A recent trip reminded me of the old saying, "Just when you think you have them figured out they will make a fool out of you."
The day before I could do no wrong. Then I awoke to wildly clanging wind chimes. I began to wonder what it must be like to have a job where weather doesn't matter, and then I took my first sip of coffee and snapped out of it. I started going over what my tentative game plan would be for the day. I say tentative as it is not unusual for the wind out at Charlie's Bait Camp to be much stronger than in town.
The weatherman said the wind was going to be 10 to 15 southeast; well it was already blowing 15 a full hour before sunup. The south shoreline of San Antonio Bay holds up well on southeast so I decided I would start on a reef that hugs the shoreline with a ridge that almost breaks the surface and slopes quickly down to four to six feet on the west side, the east side is a slower taper that drops about one foot every twenty yards or so.
There were finger mullet rafted on the ridge and I guessed that something had them bunched up. We made our way down the west side alternating casts toward the rafts of mullet with the next towards the deeper water. I hooked up first on a solid twenty-six inch red and directed my clients to cast there. One guy hung another red but his buddy was wandering off out of range, so I took another shot. Boom - twenty-two inch trout! I backed out of there as I fought her and the guy next to me threw back up to the reef and stuck a twenty-four inch speck. I motioned wildly but my other guy was way too far. The action eventually slowed but not until my customer landed two reds, three solid specks and a black drum on his Bass Assassin Vapor Shad.
To our delight the wind had slowed so we loaded up and headed to the middle of San Antonio Bay. With the same type of scenario we began fishing the west side dropoff of another reef. To make a long story short they limited on specs from eighteen to twenty-four inches. Very nice for a half-day trip, two good ones in a row.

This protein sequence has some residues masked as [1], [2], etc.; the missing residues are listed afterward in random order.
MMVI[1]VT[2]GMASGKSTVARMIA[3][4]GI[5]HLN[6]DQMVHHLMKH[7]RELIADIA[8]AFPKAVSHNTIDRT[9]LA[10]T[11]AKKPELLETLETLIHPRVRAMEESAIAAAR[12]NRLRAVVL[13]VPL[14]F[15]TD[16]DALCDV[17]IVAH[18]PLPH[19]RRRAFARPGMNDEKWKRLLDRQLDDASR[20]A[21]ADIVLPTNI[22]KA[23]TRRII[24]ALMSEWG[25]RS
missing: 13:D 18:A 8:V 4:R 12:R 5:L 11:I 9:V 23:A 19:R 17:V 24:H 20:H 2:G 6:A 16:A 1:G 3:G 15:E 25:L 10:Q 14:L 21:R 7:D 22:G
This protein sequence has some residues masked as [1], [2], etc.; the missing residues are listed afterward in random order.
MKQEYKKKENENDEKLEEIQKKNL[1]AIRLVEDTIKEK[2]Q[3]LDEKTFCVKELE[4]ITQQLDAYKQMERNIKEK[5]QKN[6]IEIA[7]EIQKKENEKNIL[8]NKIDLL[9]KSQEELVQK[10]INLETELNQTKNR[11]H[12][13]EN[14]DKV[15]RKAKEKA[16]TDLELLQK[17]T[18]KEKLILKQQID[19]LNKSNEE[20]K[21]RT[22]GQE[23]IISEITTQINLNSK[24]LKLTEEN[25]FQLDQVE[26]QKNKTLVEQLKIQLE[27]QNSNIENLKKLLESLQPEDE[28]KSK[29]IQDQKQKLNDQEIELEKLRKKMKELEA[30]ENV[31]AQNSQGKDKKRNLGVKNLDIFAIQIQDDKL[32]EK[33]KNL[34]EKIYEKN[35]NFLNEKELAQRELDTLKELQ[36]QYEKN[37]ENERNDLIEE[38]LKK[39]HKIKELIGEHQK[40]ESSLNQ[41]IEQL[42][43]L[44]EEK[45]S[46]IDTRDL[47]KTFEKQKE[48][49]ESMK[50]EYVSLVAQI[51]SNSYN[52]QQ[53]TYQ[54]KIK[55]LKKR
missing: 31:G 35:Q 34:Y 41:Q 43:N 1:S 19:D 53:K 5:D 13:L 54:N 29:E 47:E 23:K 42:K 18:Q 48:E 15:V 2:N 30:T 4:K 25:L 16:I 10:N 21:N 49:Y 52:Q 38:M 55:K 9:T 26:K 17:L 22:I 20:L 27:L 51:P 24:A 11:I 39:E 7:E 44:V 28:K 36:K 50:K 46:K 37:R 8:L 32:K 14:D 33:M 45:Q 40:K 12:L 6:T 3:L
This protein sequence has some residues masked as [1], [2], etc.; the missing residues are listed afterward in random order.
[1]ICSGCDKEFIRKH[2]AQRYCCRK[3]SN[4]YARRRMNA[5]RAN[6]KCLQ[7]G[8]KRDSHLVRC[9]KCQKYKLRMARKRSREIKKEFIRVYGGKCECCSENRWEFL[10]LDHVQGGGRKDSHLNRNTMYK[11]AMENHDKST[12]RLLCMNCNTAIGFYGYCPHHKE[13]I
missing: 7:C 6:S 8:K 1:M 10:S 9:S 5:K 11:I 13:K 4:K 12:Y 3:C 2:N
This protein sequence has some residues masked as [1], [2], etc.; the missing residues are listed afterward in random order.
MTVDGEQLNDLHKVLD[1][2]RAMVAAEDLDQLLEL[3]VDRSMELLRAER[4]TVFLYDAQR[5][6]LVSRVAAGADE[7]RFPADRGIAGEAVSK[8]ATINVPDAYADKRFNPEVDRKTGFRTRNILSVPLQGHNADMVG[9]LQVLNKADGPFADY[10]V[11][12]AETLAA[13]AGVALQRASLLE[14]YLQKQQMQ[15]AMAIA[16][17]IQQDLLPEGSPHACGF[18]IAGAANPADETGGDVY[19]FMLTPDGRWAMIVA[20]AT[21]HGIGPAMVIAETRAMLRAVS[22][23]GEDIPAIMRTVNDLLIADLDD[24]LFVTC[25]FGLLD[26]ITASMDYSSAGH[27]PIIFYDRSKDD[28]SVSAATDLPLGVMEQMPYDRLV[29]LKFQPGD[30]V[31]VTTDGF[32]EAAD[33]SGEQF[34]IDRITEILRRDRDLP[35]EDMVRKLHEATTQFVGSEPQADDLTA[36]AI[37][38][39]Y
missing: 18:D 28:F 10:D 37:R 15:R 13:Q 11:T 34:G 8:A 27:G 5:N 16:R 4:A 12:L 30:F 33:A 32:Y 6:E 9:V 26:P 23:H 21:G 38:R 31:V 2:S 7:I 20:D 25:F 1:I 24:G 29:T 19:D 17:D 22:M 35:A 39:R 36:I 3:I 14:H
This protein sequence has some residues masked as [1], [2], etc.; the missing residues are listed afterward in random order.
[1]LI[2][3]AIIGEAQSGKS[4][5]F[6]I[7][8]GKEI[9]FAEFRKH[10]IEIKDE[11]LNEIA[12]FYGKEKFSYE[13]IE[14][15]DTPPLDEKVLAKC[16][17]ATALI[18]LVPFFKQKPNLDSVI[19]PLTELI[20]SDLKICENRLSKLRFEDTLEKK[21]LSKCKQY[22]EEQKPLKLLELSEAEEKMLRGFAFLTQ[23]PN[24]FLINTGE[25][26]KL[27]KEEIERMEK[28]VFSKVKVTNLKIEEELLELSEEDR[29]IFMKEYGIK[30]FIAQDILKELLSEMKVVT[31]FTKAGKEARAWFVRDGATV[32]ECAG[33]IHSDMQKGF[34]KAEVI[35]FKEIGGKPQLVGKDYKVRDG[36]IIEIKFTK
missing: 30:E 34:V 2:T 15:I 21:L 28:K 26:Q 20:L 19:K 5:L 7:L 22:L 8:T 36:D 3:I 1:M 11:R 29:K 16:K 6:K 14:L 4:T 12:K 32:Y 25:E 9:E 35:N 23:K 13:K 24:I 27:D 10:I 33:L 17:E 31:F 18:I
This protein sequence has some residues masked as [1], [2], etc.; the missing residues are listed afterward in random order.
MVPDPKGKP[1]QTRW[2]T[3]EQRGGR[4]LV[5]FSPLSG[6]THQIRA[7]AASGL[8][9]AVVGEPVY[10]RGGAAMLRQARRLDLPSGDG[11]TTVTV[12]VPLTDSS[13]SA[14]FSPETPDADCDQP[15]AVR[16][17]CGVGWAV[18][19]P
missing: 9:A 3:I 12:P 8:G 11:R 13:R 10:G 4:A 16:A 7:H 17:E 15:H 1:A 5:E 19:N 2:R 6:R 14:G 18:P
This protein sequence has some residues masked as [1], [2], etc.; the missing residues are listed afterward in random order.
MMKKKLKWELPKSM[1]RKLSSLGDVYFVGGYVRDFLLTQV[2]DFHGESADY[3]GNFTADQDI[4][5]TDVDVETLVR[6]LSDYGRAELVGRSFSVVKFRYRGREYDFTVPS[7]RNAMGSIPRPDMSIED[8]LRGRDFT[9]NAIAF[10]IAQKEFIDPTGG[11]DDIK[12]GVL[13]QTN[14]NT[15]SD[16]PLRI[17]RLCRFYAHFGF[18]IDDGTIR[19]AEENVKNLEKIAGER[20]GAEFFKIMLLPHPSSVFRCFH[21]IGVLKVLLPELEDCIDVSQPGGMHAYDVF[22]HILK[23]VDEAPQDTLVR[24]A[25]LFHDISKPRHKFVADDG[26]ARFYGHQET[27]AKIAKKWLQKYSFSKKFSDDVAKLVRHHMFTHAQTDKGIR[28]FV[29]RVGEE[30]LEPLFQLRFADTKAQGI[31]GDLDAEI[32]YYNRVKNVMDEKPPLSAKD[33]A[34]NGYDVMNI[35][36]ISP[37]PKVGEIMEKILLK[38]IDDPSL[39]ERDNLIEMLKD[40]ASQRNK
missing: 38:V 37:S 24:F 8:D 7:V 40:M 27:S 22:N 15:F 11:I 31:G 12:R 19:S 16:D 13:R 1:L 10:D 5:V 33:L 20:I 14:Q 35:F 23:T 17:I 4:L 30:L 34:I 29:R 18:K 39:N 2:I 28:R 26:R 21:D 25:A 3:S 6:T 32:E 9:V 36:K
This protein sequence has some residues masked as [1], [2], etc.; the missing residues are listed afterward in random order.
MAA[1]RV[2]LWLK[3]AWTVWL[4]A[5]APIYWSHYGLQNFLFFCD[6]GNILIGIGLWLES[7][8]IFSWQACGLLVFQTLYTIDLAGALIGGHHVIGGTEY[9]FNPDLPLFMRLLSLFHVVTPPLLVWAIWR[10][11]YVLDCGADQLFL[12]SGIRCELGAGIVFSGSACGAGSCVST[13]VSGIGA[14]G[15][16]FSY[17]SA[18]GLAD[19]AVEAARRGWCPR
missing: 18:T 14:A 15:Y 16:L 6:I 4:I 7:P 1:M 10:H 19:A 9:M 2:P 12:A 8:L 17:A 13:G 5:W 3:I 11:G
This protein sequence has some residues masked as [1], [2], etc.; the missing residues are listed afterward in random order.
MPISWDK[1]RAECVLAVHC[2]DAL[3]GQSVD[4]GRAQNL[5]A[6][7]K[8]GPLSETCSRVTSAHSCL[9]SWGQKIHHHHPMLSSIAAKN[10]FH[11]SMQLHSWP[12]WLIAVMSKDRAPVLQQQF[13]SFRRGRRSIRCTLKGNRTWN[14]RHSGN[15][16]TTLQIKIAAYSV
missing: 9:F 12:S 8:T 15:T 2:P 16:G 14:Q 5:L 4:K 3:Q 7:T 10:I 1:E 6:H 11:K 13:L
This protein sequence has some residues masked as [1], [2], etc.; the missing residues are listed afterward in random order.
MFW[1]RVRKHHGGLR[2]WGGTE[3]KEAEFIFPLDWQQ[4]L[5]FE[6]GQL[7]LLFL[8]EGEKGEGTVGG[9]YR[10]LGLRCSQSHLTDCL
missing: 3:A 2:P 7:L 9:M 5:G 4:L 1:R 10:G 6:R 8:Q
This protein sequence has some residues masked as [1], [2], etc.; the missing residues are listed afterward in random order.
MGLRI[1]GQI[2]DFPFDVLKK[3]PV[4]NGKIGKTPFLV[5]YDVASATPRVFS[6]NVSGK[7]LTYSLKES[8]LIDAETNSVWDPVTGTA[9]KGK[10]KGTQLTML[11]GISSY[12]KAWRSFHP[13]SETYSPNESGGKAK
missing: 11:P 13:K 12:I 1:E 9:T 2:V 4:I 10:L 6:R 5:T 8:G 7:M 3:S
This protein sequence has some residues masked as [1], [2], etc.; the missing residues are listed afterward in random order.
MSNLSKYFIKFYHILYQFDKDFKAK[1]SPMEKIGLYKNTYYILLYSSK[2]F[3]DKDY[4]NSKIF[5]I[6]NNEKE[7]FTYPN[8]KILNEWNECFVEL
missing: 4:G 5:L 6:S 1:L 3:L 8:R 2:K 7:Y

Fast forward to the third day, four customers, all day trip. Same type of morning wind so I headed back to the mid bay reef that had given us limits the day before. The water was a little choppy but not so bad we couldn't fish it thoroughly. We threw our Assassins in every location on that reef and landed a total of three huge gafftop, a fifteen pound black drum and a single twenty-two inch trout. By now it was whitecapping and the water was going off-color. So much for me being a weatherman and thinking the wind would lay again later in the morning.
Back on the south shore we ran across an area that was mudded by a large school of mullet. A few slicks made me decide to try. Finally, a slick popped and one of the guys made a perfect cast right into the middle and hooked a five pound trout. That was our only fish at that spot before a boat ran through the mullet, parked a short distance away, and got out to wade. Danged discourteous! Evidently that bent rod really got their attention.
Back in the boat, we hit several more spots that showed promise but didn't produce. It was high noon and we had two trout. Wading to the boat I noticed the wind had finally slowed and wondered if the north shore of Espiritu Santo might be clearing - so we headed across for a look. The water was still a little murky but mullet were stacked inside the first bar.
We started a wade with two guys fishing between the first and second trough and two guys up shallow - no luck. An hour later I made a lucky cast outside the second bar and hooked a solid speck. I motioned for the guy closest to me to fish in between the bars and he starts hooking up. By now the other guys had given up and were already in the boat while he finished his limit. My fault for wearing them out earlier and not keeping them in the game.
So we ended the day with a dozen trout and the guys apologizing for giving up. Given the early conditions I don't know what I could have done different. Momma said there'd be days like this.
Fish hard, fish smart!